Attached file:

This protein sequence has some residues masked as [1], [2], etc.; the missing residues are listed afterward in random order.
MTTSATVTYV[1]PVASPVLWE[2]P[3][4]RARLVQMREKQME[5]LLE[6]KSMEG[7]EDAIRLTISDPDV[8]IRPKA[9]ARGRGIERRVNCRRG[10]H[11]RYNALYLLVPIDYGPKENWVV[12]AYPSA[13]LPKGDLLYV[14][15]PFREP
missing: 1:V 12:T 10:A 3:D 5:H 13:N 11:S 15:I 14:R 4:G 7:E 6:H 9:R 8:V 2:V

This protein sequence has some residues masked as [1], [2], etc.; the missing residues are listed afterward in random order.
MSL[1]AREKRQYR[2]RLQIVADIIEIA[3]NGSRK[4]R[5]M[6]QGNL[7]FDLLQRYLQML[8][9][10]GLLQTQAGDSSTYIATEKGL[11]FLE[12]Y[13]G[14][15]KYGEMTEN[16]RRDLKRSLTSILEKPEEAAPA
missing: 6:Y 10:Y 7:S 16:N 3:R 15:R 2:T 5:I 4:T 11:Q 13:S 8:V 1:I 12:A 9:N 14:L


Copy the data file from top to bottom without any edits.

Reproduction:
This protein sequence has some residues masked as [1], [2], etc.; the missing residues are listed afterward in random order.
MTTSATVTYV[1]PVASPVLWE[2]P[3][4]RARLVQMREKQME[5]LLE[6]KSMEG[7]EDAIRLTISDPDV[8]IRPKA[9]ARGRGIERRVNCRRG[10]H[11]RYNALYLLVPIDYGPKENWVV[12]AYPSA[13]LPKGDLLYV[14][15]PFREP
missing: 1:V 12:T 10:A 3:D 5:H 13:N 11:S 15:I 14:R 4:G 7:E 6:H 9:R 8:V 2:V

This protein sequence has some residues masked as [1], [2], etc.; the missing residues are listed afterward in random order.
MSL[1]AREKRQYR[2]RLQIVADIIEIA[3]NGSRK[4]R[5]M[6]QGNL[7]FDLLQRYLQML[8][9][10]GLLQTQAGDSSTYIATEKGL[11]FLE[12]Y[13]G[14][15]KYGEMTEN[16]RRDLKRSLTSILEKPEEAAPA
missing: 6:Y 10:Y 7:S 16:N 3:R 15:R 2:T 5:I 4:T 11:Q 13:S 8:V 1:I 12:A 9:N 14:L